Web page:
RegEx DOS attack - Regular Expressions: Now you have 3 problems

by Abe Miessler 26. October 2010 03:19

I recently came across an article in MSDN magazine called Regular Expression Denial of Service Attacks and Defenses.  This article detailed a relatively new breed of Denial of Service (DOS) attack that exploits a feature of Nondeterministic Finite Automaton regex engines.  This is the type of regex engine used by .NET, Perl, Pyton, Ruby and PHP to name a few.  One thing that is so disturbing about this type of attack is how easy it is for malicious web users to find a vulnerability in your site if you are doing any kind of client side validation.  I for one have lived by the motto, "Use client side validation for user experience and server side validation for security."  Unfortunately with this type of attack sending your regex to the client will make it much easier for malicious users to find vulnerabilities in your site.

The problem regexs are ones that have something called exponential complexity.  This basically means that the number of paths that must be evaluated increases exponentially with every character added.  You run into this situation when you create a regex that has a grouping expression with repetition that is repeated itself.  Typically this basic example is given: ^(\d+)+$. 

For the purposes of our example we will use a slightly more complex regex that I found on RegexLib.  This regex is used to validate email addresses (nested repetition has been bolded): ^([0-9a-zA-Z]([-.\w]*[0-9a-zA-Z])*@([0-9a-zA-Z][-\w]*[0-9a-zA-Z]\.)+[a-zA-Z]{2,9})$

I suspect that this is a widespread problem and I plan on reviewing my own code to see if I have put any vulnerabilities out there.  To demonstrate this vulnerability I have put together a small application to run some tests against.  First I created an aspx page with a TextBox, a RegularExpressionValidator, a Label and a Button:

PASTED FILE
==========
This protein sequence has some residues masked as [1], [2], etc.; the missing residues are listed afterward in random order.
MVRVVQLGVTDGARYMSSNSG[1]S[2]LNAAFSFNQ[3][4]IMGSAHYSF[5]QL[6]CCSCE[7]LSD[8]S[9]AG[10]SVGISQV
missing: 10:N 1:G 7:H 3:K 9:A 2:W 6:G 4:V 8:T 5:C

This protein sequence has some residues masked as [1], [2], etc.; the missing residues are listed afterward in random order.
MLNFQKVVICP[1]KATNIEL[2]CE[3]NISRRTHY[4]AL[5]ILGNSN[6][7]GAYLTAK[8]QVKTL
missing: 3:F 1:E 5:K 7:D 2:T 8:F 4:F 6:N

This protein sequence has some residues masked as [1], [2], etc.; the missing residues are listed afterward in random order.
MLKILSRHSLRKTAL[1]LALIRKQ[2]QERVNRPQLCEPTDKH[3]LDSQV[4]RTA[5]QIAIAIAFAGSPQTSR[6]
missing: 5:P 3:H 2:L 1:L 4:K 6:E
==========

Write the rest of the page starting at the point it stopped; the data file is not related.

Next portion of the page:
For the purpose of this demonstration I have set "CausesValidation" to false in my Button.  This control is only setup like this so that we can time processing time on the server side.  Below is the code for btn_SubmitClick:

 

 

 

In this code we are just measuring how long it takes for the validation to take place.  Lets give our page a run:

 

I know... not that exciting.  But now lets take a look at the rendered HTML

 

 

Notice the area highlighted in red.  This serves to make the life of any evil doers much easier.  Since the regex is on the clientside they can examine each one and look for weaknesses.  Think they will face the same delay on the client side? Not if they use something like BurpSuite to yank the javascript.  Think you can limit the number of characters they enter into the text box?  Again not if they use something like BurpSuite...  Now that we have established that you are screwed lets take a look at what some sample inputs do. 

First lets try 15 characters:

.012 seconds? Piece of cake...  Lets try 20:

.39 seconds?  Still not that scary... Lets try 25:

12.542 seconds! Now it's getting a little scary.... Lets push it to 28:

93.381 seconds...  And lets take a look at my CPU during that time:

 

90 seconds of hell.  I'll leave it to you to go beyond 28 characters, but I waited for quite a while at 30 characters before I gave up. 

As you can imagine a few malicious users or a small bot net could bring a website to it's knees if they have vulnerable regexs out there.  Unfortunately I don't know of a quick fix for this problem.  The best solution I've seen so far involves finding all vulnerable Regular Expressions and rewriting them.  The article mentioned at the beginning of this post goes over a good "Regex Fuzzer" (a way to find problem regular expressions), and it's definitely worth looking at.

Good luck!

Tags:

web application security | denial of service | DOS | Regular Expressions

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